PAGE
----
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For the past few days, Tech Deals has been celebrating Cyber Week by offering discounts on products and services related to cyber security. While there are quite a few deals that are worth looking at today, the outlier in our opinion is the 2017 IT Security & Ethical Hacking Certification Training kit.

Although we’ve seen a handful of interesting ethical hacking courses while on the prowl for good deals, something sets this one apart. Sure, you’ll learn all the tools of the trade that career white hat hackers use to earn their paychecks: cryptography, identity management, attacking networks, mitigating vulnerabilities, etc.

But what gives this kit extra value is that it also includes all of the relevant materials you’ll need to become a certified security expert.

That’s right. This course includes all material covered by the official 2017 CompTIA Security+, CEHv9, and CCNA Security certification exams with comprehensive study guides to prepare for them. With these certificates in hand, you’re just one résumé away from a lucrative career as a white hat hacker.

What you’ll get:

  • Access over 35 hours of training 24/7
  • Discuss cryptology, identity management & access control, & more
  • Learn how to mitigate network attacks & vulnerabilities
  • Explore the necessary technical skills to engineer & design secure solutions across advanced enterprise environments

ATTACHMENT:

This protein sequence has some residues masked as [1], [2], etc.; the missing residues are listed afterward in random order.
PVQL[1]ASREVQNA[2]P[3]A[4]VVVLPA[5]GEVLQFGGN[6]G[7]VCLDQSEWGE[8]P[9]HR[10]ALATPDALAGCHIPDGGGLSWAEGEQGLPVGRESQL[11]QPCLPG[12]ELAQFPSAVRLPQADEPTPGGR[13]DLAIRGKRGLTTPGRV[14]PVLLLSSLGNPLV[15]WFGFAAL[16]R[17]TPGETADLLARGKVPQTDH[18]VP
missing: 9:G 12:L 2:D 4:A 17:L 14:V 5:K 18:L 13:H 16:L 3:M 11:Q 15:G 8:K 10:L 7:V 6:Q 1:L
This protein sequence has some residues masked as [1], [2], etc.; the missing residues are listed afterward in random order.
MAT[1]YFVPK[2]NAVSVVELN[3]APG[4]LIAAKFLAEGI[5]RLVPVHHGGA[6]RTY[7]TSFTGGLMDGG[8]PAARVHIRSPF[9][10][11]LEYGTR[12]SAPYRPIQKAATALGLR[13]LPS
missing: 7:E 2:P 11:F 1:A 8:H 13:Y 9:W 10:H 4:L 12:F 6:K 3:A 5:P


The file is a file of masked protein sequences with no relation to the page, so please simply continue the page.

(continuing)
• Use labs, games, & activities to verify your progress
  • Study for the 2017 CompTIA Security+, CEHv9, & CCNA Security certification exams w/ printable study guides

What’s the catch?

Although you can find courses like this for cheaper, the launch price for the 2017 IT Security & Ethical Hacking Certification Training kit is a hair-raising $1,895. I guess when you’re providing the comprehensive foundations for an entire career, you can afford to charge top dollar for it.

However (probably in an effort to boost their student base going into 2017) LearnSmart is temporarily offering the entire course for just $29.99.

You’ll get everything that students forking over the full price get, but you’ll have to act quickly if you want to snag this deal. At the time of writing, only 8 hours remain.

Click the button below to become a certified ethical hacker!